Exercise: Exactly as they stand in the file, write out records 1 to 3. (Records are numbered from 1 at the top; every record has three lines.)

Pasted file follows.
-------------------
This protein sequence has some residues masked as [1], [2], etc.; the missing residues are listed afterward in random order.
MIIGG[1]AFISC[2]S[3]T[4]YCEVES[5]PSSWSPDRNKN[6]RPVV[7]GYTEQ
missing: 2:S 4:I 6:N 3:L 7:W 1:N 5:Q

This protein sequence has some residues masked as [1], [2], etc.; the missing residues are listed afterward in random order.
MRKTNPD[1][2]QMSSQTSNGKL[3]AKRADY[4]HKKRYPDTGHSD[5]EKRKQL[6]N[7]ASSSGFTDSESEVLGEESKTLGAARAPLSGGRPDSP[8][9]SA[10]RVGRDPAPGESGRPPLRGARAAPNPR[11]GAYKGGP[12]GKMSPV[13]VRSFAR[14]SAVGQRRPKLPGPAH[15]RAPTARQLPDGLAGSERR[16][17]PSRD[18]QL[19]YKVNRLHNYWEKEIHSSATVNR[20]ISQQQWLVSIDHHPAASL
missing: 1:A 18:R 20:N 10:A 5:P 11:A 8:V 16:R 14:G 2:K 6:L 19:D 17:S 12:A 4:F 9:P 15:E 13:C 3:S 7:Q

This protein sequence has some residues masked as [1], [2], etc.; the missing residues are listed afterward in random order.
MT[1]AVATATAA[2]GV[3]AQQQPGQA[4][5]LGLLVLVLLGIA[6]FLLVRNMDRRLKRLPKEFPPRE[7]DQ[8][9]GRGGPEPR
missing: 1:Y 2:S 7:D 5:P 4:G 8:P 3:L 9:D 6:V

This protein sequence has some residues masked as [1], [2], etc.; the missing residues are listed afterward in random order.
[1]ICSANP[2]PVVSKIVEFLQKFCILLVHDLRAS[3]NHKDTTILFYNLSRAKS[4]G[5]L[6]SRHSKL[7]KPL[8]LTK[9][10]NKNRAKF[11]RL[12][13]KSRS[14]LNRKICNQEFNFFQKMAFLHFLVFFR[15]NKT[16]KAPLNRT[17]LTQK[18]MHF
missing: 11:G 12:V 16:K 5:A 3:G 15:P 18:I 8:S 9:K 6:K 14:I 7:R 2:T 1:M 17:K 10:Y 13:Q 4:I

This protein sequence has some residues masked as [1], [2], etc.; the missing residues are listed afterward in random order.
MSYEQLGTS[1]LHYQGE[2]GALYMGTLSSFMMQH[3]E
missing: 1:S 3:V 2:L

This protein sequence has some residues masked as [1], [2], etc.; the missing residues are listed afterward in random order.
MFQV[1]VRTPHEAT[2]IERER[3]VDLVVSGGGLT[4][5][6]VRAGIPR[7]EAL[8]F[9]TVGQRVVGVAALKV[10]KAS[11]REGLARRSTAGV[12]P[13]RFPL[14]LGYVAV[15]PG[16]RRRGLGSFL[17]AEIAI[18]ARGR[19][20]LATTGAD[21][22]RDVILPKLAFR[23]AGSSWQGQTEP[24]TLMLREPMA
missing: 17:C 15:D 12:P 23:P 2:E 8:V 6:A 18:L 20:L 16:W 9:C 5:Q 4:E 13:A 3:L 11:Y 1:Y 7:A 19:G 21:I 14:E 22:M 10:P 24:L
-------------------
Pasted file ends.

This protein sequence has some residues masked as [1], [2], etc.; the missing residues are listed afterward in random order.
MIIGG[1]AFISC[2]S[3]T[4]YCEVES[5]PSSWSPDRNKN[6]RPVV[7]GYTEQ
missing: 2:S 4:I 6:N 3:L 7:W 1:N 5:Q

This protein sequence has some residues masked as [1], [2], etc.; the missing residues are listed afterward in random order.
MRKTNPD[1][2]QMSSQTSNGKL[3]AKRADY[4]HKKRYPDTGHSD[5]EKRKQL[6]N[7]ASSSGFTDSESEVLGEESKTLGAARAPLSGGRPDSP[8][9]SA[10]RVGRDPAPGESGRPPLRGARAAPNPR[11]GAYKGGP[12]GKMSPV[13]VRSFAR[14]SAVGQRRPKLPGPAH[15]RAPTARQLPDGLAGSERR[16][17]PSRD[18]QL[19]YKVNRLHNYWEKEIHSSATVNR[20]ISQQQWLVSIDHHPAASL
missing: 1:A 18:R 20:N 10:A 5:P 11:A 8:V 16:R 14:G 2:K 6:L 19:D 17:S 12:A 4:F 9:P 15:E 13:C 3:S 7:Q

This protein sequence has some residues masked as [1], [2], etc.; the missing residues are listed afterward in random order.
MT[1]AVATATAA[2]GV[3]AQQQPGQA[4][5]LGLLVLVLLGIA[6]FLLVRNMDRRLKRLPKEFPPRE[7]DQ[8][9]GRGGPEPR
missing: 1:Y 2:S 7:D 5:P 4:G 8:P 3:L 9:D 6:V